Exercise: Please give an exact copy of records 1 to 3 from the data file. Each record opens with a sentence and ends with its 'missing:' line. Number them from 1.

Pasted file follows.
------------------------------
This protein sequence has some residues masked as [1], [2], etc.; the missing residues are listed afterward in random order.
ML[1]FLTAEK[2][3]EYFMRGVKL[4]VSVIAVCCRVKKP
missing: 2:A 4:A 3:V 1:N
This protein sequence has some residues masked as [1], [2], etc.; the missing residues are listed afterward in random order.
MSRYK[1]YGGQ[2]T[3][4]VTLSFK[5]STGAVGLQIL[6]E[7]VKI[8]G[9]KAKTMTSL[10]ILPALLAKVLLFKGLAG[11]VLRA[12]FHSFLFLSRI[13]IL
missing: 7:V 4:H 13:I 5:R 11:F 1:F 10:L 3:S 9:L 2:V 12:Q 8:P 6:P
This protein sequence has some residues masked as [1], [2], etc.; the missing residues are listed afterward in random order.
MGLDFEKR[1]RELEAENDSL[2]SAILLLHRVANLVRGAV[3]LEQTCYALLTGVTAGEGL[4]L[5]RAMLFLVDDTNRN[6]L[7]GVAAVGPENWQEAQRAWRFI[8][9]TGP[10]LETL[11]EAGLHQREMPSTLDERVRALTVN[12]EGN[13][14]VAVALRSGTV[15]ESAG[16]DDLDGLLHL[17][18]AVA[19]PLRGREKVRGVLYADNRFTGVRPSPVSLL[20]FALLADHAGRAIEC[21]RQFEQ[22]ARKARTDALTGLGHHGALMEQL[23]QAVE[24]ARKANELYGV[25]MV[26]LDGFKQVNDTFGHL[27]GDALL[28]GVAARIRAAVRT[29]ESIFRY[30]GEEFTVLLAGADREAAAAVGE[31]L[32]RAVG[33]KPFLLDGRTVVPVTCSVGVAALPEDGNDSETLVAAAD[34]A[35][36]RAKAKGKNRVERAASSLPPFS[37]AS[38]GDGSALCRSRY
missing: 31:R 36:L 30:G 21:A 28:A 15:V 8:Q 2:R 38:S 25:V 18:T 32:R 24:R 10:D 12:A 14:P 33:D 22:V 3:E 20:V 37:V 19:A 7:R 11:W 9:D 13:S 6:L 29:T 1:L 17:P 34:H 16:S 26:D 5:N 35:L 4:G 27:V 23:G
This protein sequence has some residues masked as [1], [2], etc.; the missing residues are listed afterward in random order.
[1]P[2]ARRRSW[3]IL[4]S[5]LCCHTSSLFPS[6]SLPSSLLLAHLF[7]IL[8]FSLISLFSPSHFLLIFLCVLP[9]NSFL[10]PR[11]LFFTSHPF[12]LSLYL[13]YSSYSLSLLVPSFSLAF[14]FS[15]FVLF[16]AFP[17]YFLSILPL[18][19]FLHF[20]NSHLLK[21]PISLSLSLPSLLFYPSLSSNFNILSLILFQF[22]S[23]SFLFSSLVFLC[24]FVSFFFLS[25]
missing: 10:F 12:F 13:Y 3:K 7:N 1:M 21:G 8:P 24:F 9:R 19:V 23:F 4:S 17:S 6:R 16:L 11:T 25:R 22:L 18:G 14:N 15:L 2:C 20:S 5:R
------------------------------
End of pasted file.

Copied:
This protein sequence has some residues masked as [1], [2], etc.; the missing residues are listed afterward in random order.
ML[1]FLTAEK[2][3]EYFMRGVKL[4]VSVIAVCCRVKKP
missing: 2:A 4:A 3:V 1:N
This protein sequence has some residues masked as [1], [2], etc.; the missing residues are listed afterward in random order.
MSRYK[1]YGGQ[2]T[3][4]VTLSFK[5]STGAVGLQIL[6]E[7]VKI[8]G[9]KAKTMTSL[10]ILPALLAKVLLFKGLAG[11]VLRA[12]FHSFLFLSRI[13]IL
missing: 7:V 4:H 13:I 5:R 11:F 1:F 10:L 3:S 9:L 2:V 12:Q 8:P 6:P
This protein sequence has some residues masked as [1], [2], etc.; the missing residues are listed afterward in random order.
MGLDFEKR[1]RELEAENDSL[2]SAILLLHRVANLVRGAV[3]LEQTCYALLTGVTAGEGL[4]L[5]RAMLFLVDDTNRN[6]L[7]GVAAVGPENWQEAQRAWRFI[8][9]TGP[10]LETL[11]EAGLHQREMPSTLDERVRALTVN[12]EGN[13][14]VAVALRSGTV[15]ESAG[16]DDLDGLLHL[17][18]AVA[19]PLRGREKVRGVLYADNRFTGVRPSPVSLL[20]FALLADHAGRAIEC[21]RQFEQ[22]ARKARTDALTGLGHHGALMEQL[23]QAVE[24]ARKANELYGV[25]MV[26]LDGFKQVNDTFGHL[27]GDALL[28]GVAARIRAAVRT[29]ESIFRY[30]GEEFTVLLAGADREAAAAVGE[31]L[32]RAVG[33]KPFLLDGRTVVPVTCSVGVAALPEDGNDSETLVAAAD[34]A[35][36]RAKAKGKNRVERAASSLPPFS[37]AS[38]GDGSALCRSRY
missing: 31:R 36:L 30:G 21:A 28:A 15:V 8:Q 2:R 38:S 25:V 18:T 32:R 24:R 10:D 12:A 14:P 33:D 22:V 3:E 20:V 37:V 19:A 7:R 11:W 9:D 13:S 6:L 29:T 1:L 17:P 34:H 16:S 26:D 5:N 35:L 4:G 27:V 23:G